For this 9-part documentary series, Dr. Izabella Wentz and her team spent the last year traveling all around the country interviewing top experts in thyroid health as well as patients who overcame thyroid disease.
Topics will include:
- Underground information on how to recover your health
- How toxicity robs us every day – plus what to do about it
- Why food can be your best friend or worst enemy
- The connection between stress, trauma, and autoimmunity
- Finding hope in the midst of fertility issues
- Success stories and SO MUCH MORE!
3. Miracle Mindset – free and upgraded options
In case you missed it, JJ Virgin’s Live Training on how to master your mindset was awesome! You can check out the replay HERE now. This Live Training demonstrated that a strong, positive mindset is the missing ingredient to reaching your goals in every area of your life! If you don't want to watch the entire thing you can skip around. The replay ends tonight at midnight. That's the free part. Want more?
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Recently I had one of those instances where I looked in the fridge and cupboards and they all seemed bare. I didn't want to order in or go out, so I decided to make one of my “clean the pantry” meals. It was either going to be rice and beans, or some other sort of grain and beans. I had lots of buckwheat even though I don't like buckwheat. I chose the buckwheat.
Beans are full of protein and fiber.
I'm still on a turmeric kick. Turmeric has been a repetitive presence in my blog and Instagram posts. I credit it for me not getting sick when my partner was sick, and then when I did get that cold it was mild and short. I bought new boxes of Kleenex (really the Kleenex brand – I'm loving the “Ultra Soft 3-ply”) thinking that I'd run out of my 2 open boxes at home quickly, but the nose blowing was less frequent than expected. It was mostly a chest cold, with sinus pain and some nasal congestion.
Here's my rationale behind the rest of the ingredients:
- The mixed vegetables were for variety and crunch. You can use them, or not.
- The wakame was added 1) because I really like wakame and 2) Because wakame is said to mitigate the gas problem caused by beans. You know how the rhymes go: “Beans beans are good for your heart, the more you eat them, the more you fart.” and “beans beans the magical fruit, the more you eat them the more you toot.”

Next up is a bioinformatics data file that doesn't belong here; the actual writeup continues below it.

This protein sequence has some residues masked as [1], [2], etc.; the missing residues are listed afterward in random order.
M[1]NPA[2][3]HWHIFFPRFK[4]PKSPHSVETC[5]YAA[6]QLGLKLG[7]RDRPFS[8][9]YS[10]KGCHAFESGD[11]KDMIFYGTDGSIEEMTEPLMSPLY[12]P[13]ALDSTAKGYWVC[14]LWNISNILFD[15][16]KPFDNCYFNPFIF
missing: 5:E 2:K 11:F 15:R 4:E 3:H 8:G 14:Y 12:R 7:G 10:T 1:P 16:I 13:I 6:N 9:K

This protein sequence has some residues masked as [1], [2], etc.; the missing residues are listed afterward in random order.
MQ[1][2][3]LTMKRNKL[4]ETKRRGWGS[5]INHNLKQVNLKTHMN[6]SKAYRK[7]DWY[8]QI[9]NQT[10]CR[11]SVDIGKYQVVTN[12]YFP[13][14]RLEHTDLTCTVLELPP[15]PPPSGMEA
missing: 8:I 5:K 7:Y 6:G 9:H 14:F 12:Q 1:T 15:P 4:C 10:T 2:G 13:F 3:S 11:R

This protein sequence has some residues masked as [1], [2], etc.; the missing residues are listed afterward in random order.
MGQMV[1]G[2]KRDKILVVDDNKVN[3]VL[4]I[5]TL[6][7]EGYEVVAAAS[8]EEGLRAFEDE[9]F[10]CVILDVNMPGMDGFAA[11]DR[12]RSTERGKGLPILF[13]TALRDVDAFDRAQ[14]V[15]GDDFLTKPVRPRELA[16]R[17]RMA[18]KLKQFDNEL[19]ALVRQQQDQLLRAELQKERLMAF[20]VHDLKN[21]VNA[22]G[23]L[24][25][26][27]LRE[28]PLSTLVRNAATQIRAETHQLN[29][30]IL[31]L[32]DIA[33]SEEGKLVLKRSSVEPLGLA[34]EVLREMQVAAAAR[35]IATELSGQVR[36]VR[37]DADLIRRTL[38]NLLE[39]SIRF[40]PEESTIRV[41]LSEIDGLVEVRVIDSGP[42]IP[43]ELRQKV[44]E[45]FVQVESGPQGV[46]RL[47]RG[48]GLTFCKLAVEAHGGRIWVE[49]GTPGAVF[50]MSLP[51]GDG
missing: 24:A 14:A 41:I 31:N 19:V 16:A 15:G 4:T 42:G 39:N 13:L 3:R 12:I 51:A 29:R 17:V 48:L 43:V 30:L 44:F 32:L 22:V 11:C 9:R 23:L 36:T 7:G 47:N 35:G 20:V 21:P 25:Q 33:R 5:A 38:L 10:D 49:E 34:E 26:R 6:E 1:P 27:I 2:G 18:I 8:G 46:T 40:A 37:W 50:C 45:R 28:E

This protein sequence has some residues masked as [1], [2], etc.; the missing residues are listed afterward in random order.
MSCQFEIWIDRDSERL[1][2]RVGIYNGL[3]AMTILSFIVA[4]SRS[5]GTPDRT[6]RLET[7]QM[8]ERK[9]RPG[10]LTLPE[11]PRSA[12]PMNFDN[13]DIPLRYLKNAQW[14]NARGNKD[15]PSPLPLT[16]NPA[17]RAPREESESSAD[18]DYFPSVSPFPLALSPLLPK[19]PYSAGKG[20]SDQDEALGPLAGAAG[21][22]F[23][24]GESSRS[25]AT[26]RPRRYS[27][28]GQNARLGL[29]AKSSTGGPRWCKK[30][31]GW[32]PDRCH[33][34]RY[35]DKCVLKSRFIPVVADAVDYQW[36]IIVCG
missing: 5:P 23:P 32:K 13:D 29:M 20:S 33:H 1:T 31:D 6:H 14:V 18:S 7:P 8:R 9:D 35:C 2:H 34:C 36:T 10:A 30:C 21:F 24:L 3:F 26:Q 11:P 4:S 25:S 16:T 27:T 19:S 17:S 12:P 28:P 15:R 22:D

I ate this salad twice and the first time the wakame defense failed miserably. The next day my ass was like a wind machine. However, I added tuna to the leftovers and farts were minimal so either my stomach was used to all that fiber, or the added tuna helped. The nutritional benefits of wakame were secondary to me, but here they are:
- Wakame is a good source of magnesium, which I've been trying to get enough of. Every cell of the body relies on magnesium and people tend to be deficient. Magnesium is integral to hundreds of biochemical reactions across all bodily systems and it's depleted every 12 hours so it needs to be constantly replenished. If you're feeling “off” try increasing your magnesium intake.
- Wakame is a good source of iodine, essential for strong metabolism of cells, and also iron, manganese, folate and bioavailable calcium.
- It's rich source of omega-3 fatty acids, essential for brain health.
- It's a good source of a number of vitamins including A, B2, C, E, and K and vitamin D, which isn't a vitamin, but a hormone.
- It's got a ton of health benefits including boosting immune function. Combine wakame with immune boosting turmeric, plus pepper and fat to maximize the benefits of turmeric, and you've got an immune system powerhouse. Turmeric might play a role in thyroid health. For more information about thyroid health, check out The Thyroid Secret, a documentary series that runs from March 1 – 10.
- I really wanted apple cider vinegar, lemon juice and turmeric together. If you prefer a sweeter dressing you could add maple syrup or honey, but I prefer my dressing unsweetened.
Here's the recipe:
You could use this in Golden Milk or mix it with hot water for an alternative to coffee. Make a turmeric latte. Add Golden Paste to your smoothies or add it to muesli or oatmeal.
You could use this in Golden Milk or mix it with hot water for an alternative to coffee. Make a turmeric latte. Add Golden Paste to your smoothies or add it to muesli or oatmeal.
Combine all the ingredients except for the coconut oil in a small pot.
Bring to a simmer over low heat.
Cook until it begins to thicken.
Transfer to a clean, dry jar, such as a mason jar, and store in the refrigerator